The thieves may land in jail.

Still, tis the season to forgive;
To turn the other cheek.
Let's hope they've learned their lesson if
It's wisdom that they seek:
"Be kind unto your fellow man;
Treat them as you'd have them treat you"
There's room for you in the public square
But only if others fit, too.

The right to different views is where
The strength of our nation abides
The First Amendment makes it clear
The government cannot take sides;
The tyranny of majority
May change with the whim of the day
And someday you may need it too--
Don't throw your rights away.

My last (I hope) comment on this particular silly nonsense. This year, at least:

The traditional creche, to my thinking, is fine;
I won't mess with theirs if they don't mess with mine.
Not even the one at my town's public square
So long as my own has an equal place there.
If you want the display to be yours, and yours only,
Then keep it at home; hope you like being lonely.
Or join with the rest of us--come and have fun,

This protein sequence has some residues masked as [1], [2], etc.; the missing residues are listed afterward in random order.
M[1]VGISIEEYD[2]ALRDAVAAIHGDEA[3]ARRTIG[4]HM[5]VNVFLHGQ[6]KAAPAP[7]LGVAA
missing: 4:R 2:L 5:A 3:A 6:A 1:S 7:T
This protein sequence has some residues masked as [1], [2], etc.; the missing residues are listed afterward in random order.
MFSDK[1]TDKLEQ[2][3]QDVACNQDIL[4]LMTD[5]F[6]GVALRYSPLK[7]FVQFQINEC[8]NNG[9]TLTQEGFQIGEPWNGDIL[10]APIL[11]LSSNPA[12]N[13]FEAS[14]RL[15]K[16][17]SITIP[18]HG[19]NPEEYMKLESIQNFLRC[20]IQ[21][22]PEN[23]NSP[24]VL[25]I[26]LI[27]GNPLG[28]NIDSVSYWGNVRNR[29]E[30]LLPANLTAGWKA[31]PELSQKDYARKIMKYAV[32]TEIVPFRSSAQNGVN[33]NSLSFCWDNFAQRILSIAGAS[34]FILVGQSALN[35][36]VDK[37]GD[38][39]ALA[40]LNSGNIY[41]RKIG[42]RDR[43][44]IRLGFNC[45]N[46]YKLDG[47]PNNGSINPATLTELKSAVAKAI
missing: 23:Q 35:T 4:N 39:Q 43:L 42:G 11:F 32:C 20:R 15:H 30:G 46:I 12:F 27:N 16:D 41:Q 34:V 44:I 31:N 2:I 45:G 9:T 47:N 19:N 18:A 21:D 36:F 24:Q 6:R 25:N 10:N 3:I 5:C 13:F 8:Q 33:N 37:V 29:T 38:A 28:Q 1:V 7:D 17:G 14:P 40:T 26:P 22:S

If you want a real party... invite every one!

Another in the long line of back-and-forth regarding the Cinci Zoo and FantasyGodLand or whatever it was called...

I'm looking for some funding; gonna open up a zoo
With cages of creationists, all blithely flinging poo
They're much more fun than pandas--much more active in their cages
With a longer line on Sundays, when they all sing "Rock of Ages"
The children love to point and laugh--they say "Hey look! They're praying!"
And when they talk, you almost feel they know what they are saying
But clearly it's just gibberish, not language like a man's;
(It shows itself--in transcripts, it comes out in comic sans!)

And lastly (this time, anyway), a response to an editorial. This year is Darwin Year, but sadly, it seems that some of those who will speak at Darwin Year events are (gasp!) atheists! Why can't those militant atheists be more like, say, Darwin himself, and act like the second-class citizens they are? Won't somebody think of the children!

I thought I saw an atheist, who dared to speak aloud,
Who did not meekly bow his head--oh, no, this man was proud!
Who, rather than--like Darwin--hold his tongue and keep his place,
Demanded equal membership among the human race!

I thought I saw an atheist--a scientist, as well--
Who dared to mention Darwin in the stories he would tell!
Whose glib association with the noble Darwin name
Would tar it with comparison to atheistic shame!

I thought I saw an atheist who read what Darwin wrote,
Who did not have agenda or religion to promote,
Who, on this anniversary, will stand in line to thank
A man who saw a view of life inside a tangled bank.